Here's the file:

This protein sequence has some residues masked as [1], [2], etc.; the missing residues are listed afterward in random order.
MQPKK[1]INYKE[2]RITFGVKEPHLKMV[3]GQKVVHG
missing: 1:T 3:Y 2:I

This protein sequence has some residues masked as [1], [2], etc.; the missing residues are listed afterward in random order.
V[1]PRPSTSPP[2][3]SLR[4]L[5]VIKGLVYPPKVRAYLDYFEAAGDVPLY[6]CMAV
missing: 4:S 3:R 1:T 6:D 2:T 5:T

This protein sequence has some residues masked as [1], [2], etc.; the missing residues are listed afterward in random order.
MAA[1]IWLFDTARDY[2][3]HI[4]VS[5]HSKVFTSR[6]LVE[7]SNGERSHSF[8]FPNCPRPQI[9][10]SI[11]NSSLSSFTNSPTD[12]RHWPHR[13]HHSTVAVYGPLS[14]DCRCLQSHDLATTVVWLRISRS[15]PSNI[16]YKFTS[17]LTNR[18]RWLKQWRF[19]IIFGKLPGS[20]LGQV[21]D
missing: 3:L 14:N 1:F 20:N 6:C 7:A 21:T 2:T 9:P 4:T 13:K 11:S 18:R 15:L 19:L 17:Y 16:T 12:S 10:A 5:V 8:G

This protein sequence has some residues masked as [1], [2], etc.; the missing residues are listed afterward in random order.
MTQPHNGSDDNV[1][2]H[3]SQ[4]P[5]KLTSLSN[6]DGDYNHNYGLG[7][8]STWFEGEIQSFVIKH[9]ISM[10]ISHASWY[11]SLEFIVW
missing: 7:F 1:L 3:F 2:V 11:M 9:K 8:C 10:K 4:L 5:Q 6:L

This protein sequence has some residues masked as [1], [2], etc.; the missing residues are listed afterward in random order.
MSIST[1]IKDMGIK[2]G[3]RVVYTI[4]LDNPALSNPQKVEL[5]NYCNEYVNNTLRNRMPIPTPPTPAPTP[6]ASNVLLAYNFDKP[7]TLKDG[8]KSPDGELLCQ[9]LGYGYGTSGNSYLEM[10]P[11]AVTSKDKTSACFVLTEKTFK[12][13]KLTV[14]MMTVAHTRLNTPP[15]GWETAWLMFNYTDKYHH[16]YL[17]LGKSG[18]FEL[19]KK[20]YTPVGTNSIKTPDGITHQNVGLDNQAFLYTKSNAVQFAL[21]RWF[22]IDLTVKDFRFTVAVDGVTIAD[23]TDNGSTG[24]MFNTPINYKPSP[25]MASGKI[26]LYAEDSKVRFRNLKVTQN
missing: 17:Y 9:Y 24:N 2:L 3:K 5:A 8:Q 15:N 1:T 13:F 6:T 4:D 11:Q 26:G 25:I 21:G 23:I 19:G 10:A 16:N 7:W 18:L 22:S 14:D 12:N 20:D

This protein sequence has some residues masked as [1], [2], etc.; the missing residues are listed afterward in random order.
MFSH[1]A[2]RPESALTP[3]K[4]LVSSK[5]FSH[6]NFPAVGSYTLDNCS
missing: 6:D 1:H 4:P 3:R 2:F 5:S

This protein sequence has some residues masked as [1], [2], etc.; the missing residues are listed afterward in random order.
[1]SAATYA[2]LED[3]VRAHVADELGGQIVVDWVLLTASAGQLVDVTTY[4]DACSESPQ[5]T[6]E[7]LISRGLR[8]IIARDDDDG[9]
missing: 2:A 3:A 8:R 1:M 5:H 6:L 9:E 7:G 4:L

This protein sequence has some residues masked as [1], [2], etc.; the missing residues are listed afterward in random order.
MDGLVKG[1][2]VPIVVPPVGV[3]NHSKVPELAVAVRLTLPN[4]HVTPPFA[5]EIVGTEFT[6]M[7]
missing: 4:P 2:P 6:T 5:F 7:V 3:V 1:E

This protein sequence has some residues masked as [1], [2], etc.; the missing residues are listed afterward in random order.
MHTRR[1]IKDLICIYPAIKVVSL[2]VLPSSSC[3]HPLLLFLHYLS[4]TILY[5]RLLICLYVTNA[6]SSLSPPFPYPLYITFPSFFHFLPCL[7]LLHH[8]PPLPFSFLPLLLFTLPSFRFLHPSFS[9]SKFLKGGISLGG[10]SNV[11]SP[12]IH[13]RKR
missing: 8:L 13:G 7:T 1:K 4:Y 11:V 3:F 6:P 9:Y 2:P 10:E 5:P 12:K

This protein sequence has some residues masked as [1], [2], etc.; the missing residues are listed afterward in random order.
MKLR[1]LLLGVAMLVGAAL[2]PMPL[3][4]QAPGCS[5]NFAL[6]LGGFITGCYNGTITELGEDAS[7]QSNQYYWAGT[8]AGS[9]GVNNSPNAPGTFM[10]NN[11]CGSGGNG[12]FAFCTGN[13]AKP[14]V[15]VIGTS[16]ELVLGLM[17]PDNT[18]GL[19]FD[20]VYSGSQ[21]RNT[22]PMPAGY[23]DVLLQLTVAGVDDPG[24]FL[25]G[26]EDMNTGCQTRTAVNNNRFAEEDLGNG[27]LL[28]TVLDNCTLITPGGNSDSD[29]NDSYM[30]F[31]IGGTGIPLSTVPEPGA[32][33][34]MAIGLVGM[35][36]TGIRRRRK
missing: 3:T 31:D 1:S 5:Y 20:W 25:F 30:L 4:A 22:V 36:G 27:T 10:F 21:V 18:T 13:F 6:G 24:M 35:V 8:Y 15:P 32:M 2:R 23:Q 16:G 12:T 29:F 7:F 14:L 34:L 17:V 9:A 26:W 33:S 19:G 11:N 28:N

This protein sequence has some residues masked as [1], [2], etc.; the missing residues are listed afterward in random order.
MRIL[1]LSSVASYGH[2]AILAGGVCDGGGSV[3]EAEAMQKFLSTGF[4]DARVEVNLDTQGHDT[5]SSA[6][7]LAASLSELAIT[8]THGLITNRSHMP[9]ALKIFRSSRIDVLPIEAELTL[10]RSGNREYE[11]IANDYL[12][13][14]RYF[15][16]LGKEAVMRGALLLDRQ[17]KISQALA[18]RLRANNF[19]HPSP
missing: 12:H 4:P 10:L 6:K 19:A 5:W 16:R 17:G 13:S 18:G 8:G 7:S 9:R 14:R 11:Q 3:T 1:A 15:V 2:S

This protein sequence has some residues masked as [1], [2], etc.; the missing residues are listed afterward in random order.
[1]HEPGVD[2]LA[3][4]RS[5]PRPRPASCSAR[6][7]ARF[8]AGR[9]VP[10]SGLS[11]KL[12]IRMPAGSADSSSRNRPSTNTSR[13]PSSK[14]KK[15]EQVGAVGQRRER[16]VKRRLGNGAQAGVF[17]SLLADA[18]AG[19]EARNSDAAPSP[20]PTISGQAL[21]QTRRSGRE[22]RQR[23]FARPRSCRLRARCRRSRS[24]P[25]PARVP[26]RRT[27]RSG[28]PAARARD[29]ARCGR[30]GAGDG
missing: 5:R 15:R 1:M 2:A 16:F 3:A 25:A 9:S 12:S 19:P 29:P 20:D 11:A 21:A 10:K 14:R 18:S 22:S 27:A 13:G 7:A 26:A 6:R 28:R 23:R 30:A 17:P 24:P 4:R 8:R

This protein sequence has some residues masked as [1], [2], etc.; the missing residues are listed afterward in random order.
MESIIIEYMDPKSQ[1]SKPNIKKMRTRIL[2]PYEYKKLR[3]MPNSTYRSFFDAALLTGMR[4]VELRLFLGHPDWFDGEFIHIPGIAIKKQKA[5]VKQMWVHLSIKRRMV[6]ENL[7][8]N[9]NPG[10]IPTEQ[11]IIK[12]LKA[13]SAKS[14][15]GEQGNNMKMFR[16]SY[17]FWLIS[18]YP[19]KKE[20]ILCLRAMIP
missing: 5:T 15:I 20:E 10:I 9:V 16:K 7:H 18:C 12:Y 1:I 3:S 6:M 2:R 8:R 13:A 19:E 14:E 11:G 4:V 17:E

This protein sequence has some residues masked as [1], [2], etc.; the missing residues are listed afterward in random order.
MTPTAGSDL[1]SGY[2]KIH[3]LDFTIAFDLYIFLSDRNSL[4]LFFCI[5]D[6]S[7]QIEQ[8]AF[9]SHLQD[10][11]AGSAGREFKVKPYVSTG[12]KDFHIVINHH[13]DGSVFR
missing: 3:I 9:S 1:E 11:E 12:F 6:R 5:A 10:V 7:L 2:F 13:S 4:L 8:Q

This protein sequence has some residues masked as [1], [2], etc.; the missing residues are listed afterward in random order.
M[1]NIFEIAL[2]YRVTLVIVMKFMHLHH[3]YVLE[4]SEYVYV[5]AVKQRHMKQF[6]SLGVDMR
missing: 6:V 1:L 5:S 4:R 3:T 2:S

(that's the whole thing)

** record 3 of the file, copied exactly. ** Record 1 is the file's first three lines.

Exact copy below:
This protein sequence has some residues masked as [1], [2], etc.; the missing residues are listed afterward in random order.
MAA[1]IWLFDTARDY[2][3]HI[4]VS[5]HSKVFTSR[6]LVE[7]SNGERSHSF[8]FPNCPRPQI[9][10]SI[11]NSSLSSFTNSPTD[12]RHWPHR[13]HHSTVAVYGPLS[14]DCRCLQSHDLATTVVWLRISRS[15]PSNI[16]YKFTS[17]LTNR[18]RWLKQWRF[19]IIFGKLPGS[20]LGQV[21]D
missing: 3:L 14:N 1:F 20:N 6:C 7:A 21:T 2:T 9:P 4:T 13:K 11:S 18:R 15:L 19:L 17:Y 16:T 12:S 10:A 5:V 8:G